Yes, this is great. Or even "I'd appreciate any referrals and feedback you can give me. Pelase also let me know if you can use an assistant on a gig so I can learn the ropes."
    Maybe the other girls expressed interest to her already. Maybe their style "fit" those particular gigs better. Regardless, there is ALWAYS more to learn as a professional and expressing and working towards that develops us more as dancers and as professionals.


  20. #20
    Official BHUZzer beautynlaw's Avatar
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    Re: Advice Needed

    WOW bellydancing professional after three years. That is impressive. I am nearly two years in with weekly belly dance lessons and DVD instruction once or twice weekly and am only ready, realistically, for troupe performance. To actually go out to secure your own ( i suppose paying) gigs ( does that include or exclude hafla's) seems quite optimistic. IJS.

    Every belly dancer should read the book Snake Hips. It is hilarious and an easy read about the "world" of belly dance including everything from troupes, to haflas to costuming and performing. (If I recall correctly, there was a dancer in something of your current situation.)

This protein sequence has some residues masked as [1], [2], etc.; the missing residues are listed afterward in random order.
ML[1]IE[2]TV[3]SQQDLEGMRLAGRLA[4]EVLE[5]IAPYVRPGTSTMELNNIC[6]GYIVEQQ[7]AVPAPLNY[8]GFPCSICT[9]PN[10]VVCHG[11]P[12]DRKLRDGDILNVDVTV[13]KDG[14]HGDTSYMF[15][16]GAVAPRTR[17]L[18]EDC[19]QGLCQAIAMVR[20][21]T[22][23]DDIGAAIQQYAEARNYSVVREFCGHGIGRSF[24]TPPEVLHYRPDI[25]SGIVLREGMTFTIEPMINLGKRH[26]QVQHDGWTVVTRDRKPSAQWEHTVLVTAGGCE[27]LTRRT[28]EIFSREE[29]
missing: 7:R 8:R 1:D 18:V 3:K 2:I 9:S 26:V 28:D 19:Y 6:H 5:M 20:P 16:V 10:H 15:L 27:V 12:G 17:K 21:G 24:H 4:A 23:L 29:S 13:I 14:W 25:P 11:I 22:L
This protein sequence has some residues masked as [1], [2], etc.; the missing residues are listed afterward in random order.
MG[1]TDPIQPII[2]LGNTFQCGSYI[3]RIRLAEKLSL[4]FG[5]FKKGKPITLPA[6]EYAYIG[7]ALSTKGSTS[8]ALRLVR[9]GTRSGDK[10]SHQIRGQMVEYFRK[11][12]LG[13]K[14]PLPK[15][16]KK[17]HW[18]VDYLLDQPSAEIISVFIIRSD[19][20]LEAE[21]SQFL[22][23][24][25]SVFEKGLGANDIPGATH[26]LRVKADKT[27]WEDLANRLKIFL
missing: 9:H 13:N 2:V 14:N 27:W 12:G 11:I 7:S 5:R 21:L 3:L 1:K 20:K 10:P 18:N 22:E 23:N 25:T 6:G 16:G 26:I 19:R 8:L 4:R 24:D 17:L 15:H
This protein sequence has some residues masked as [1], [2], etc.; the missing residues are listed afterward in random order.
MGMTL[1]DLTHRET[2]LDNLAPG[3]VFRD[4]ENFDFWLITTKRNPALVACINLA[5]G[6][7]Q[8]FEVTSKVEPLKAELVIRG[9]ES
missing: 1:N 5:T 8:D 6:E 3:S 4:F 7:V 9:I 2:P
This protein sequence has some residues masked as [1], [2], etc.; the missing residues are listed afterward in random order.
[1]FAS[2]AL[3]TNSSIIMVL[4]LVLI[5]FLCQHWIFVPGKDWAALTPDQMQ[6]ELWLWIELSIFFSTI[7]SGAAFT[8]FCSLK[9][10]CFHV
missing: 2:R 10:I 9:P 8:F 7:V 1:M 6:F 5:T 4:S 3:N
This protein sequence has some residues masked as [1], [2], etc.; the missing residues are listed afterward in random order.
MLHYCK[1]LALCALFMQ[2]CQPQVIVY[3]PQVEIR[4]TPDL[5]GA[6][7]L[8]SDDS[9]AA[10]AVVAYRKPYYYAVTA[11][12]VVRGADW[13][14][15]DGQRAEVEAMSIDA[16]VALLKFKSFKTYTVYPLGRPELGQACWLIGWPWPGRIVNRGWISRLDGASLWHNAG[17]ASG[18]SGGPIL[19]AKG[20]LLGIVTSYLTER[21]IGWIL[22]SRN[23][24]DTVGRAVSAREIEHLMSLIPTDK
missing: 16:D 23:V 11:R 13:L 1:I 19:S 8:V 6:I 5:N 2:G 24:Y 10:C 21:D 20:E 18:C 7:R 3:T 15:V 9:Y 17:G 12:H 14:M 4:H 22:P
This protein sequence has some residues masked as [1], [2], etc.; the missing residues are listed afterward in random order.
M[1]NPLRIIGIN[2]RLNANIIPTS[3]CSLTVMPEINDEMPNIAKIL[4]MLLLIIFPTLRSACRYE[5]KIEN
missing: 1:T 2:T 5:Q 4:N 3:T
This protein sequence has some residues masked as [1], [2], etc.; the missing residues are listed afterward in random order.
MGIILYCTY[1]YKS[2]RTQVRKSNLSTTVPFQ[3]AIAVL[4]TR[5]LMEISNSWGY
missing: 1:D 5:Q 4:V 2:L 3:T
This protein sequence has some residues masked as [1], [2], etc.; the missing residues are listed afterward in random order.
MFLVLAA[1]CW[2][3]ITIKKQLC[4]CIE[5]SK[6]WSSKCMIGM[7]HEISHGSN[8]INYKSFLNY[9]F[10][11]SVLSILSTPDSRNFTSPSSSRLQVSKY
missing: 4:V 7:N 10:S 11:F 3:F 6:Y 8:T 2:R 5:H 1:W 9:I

21. #21
    Established BHUZzer faaria's Avatar
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    Re: Advice Needed

    Well if you are ready you are ready. Is your instructor the kind that would mentor you? If not maybe you should seek out a new one?


  22. #22
    Established BHUZzer AmiraStar's Avatar
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    Re: Advice Needed

    Quote Originally Posted by beautynlaw View Post

    Every belly dancer should read the book Snake Hips. It is hilarious and an easy read about the "world" of belly dance including everything from troupes, to haflas to costuming and performing. (If I recall correctly, there was a dancer in something of your current situation.)
    I loved that book! I was so excited to see dancers that I knew in it. Definitely a good read..g.:


  23. #23
    Advanced BHUZzer jewelbellydance's Avatar
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    Re: Advice Needed

    Quote Originally Posted by zahira124 View Post

    But in the meantime, would it be wrong of me to start my own website and have business card ready for when family and friends recommend me?
    No, it wouldn't be wrong. However, it could put your teacher's/other troupe-mates noses out of joint if you do all this without letting them know - because that may come across as being secretive. You will survive much better in this industry if you can be friends with your fellow dancers - referrals and joint gigs can be a big part of business, especially when you're new.